Once I was a clever boy learning the arts of Oxford... is a quotation from the verses written by Bishop Richard Fleming (c.1385-1431) for his tomb in Lincoln Cathedral. Fleming, the founder of Lincoln College in Oxford, is the subject of my research for a D. Phil., and, like me, a son of the West Riding. I have remarked in the past that I have a deeply meaningful on-going relationship with a dead fifteenth century bishop... it was Fleming who, in effect, enabled me to come to Oxford and to learn its arts, and for that I am immensely grateful.

Friday, 3 January 2020

Medieval Clothing

By chance last night I came across this post and its attendant links on Pinterest and I think they are worth sharing with others.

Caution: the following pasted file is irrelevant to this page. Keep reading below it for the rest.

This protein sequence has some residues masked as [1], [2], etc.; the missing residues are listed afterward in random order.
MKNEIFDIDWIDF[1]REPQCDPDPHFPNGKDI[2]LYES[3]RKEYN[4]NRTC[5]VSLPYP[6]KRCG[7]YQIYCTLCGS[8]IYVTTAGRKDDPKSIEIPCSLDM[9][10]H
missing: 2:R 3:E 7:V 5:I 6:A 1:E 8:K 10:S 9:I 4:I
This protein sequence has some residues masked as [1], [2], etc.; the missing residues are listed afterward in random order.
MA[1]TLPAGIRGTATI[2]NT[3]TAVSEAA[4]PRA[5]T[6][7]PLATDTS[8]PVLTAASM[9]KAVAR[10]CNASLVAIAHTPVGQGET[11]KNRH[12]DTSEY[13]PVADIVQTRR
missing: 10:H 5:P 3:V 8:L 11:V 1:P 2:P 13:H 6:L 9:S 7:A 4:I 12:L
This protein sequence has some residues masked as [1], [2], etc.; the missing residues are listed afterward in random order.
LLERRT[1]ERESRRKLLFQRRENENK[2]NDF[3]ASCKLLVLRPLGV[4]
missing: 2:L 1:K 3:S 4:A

In one sense old clothes are always a bit dismal to look at being, of their essence, past their best, but in another, and much more important sense these are wonderful. That they have survived at all is amazing, given the fragility of their nature. In most cases they are from the wardrobes of the social elites of their respective eras, but that fact has enabled their survival and gives a glimpse of the past. Some I had seen before (and in the case of Emperor Louis IV’s dalmatic featured on this blog) but others were a revelation - not least the Empress Matilda’s tunic with its Imperial eagles.

Above all they are a reminder of the richness of the material culture of medieval Europe. Too easily we forget this due to the scarcity of surviving evidence, and the contemporary tendency to underestimate the achievements of previous eras. 

As the saying goes, enjoy....


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